Greater Western Water owns 114 hectares of land classified as significant for its biodiversity across the area previously serviced by Western Water.
By working closely with Landcare and other community groups, as well as catchment manager, Melbourne Water, the land’s biodiversity is protected and enhanced at the local level, ensuring the land we own will provide habitat for local plants and animals into the future.
Our key activities include weeding and pest control, planting and protecting native grasses, shrubs and trees, and building habitat for native birds and animal species.
Much of these activities are undertaken in partnership with local environment groups such as Pinkerton Landcare Environment Group and Deep Creek Landcare.
Werribee River and Pinkerton Forest, Melton Recycled Water Plant
Greater Western Water owns a 692ha property at Mount Cottrell where it operates the Melton Recycled Water Plant. The land includes significant areas of remnant vegetation at Pinkerton Forest and along the Werribee River and the surrounding volcanic gorge.
Work with the Pinkerton Landcare and Environment Group (PLEG) for more than a decade has yielded fantastic results:
- preservation of critically endangered, high quality Plains Grassy Woodland in Pinketon Forest and large old growth River Red Gums along Werribee River
- emergence of rare indigenous tree species such as the Blue Box Eucalyptus Magnifica
- return of large birds such as White-Bellied Sea Eagle to breed , widely recognised as a major conservation achievement, and more recently,
- the return of Magpie Geese to the local area.
At the 35ha Pinkerton Forest, significant bird species are regularly observed include the Diamond Fire-Tail, Brown Tree-Creeper and Jacky Winter.
The Pinkerton Forest site is used as an environmental conservation education resource for secondary and tertiary students as well as environment groups.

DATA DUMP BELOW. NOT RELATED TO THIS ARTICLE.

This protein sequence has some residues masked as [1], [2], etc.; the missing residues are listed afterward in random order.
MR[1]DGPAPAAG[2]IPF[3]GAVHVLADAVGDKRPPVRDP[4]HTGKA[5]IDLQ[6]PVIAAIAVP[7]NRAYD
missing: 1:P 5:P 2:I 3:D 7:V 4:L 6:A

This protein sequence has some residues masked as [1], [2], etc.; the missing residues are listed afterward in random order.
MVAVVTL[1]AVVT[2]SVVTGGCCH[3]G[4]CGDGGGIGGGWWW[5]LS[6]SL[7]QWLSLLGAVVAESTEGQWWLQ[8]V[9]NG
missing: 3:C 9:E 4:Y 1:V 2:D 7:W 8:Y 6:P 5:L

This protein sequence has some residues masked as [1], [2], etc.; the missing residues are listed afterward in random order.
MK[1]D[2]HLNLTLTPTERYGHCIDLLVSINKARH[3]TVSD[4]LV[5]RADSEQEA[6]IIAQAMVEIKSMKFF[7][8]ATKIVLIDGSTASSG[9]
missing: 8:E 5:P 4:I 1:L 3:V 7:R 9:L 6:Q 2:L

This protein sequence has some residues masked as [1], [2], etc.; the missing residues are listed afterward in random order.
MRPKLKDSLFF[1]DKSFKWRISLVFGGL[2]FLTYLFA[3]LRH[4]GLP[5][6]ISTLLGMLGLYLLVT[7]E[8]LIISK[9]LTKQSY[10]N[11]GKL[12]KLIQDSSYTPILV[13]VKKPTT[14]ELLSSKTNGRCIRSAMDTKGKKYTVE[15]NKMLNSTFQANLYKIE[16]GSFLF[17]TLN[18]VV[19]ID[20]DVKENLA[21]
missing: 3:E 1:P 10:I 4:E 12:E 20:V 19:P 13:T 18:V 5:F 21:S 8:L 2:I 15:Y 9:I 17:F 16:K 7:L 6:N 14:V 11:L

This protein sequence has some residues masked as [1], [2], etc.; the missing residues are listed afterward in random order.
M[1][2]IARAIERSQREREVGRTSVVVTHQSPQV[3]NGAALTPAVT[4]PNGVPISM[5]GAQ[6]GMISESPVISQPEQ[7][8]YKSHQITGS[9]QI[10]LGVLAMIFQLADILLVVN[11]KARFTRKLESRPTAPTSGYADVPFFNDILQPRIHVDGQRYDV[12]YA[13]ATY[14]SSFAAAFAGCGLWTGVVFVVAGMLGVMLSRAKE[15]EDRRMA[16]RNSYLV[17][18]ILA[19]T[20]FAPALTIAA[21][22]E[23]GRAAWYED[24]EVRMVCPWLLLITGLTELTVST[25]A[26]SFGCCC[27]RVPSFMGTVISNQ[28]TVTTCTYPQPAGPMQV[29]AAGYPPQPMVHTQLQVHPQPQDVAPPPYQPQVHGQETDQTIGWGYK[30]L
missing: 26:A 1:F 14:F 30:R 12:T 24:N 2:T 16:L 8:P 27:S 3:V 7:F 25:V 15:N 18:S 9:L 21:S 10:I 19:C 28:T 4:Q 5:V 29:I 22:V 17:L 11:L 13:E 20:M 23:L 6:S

Through working with PLEG, a major habitat corridor has been created between Pinkerton Forest and Bush’s Paddock linking the eucalyptus woodlands and allowing native animals to access both sites, increasing food supply and promoting healthier, larger populations.
Deep Creek, Romsey Recycled Water Plant
Significant biodiversity assets along Deep Creek include remnant grassland sites listed as critically endangered.
We have worked with Deep Creek Landcare and students from Salesian College each year to celebrate World Environment Day by joining together in a major planting activity along Deep Creek to further revegetate the streambank with indigenous plants, forming an important habitat corridor for native animals.
Jacksons Creek, Sunbury
At Sunbury, we are 4.7 hectares of Streambank Shrubland and Grassy Plains Woodland of very high conservation significance.
Of note also is the healthy family of platypus living in Jacksons Creek downstream of the treatment plant.
- Campaspe Reservoir - 1 hectare of scattered native grasses and trees supporting a wide variety of wetland birds
- Mount Macedon Reservoirs – 8 hectares of undisturbed Herb-Rich Foothill Forest surrounding the water treatment plant
- Woodend Recycled Water Plant – Large old growth Manna Gums Swamp Gums and Narrow-leaved Peppermints as well as the endangered Black Gum.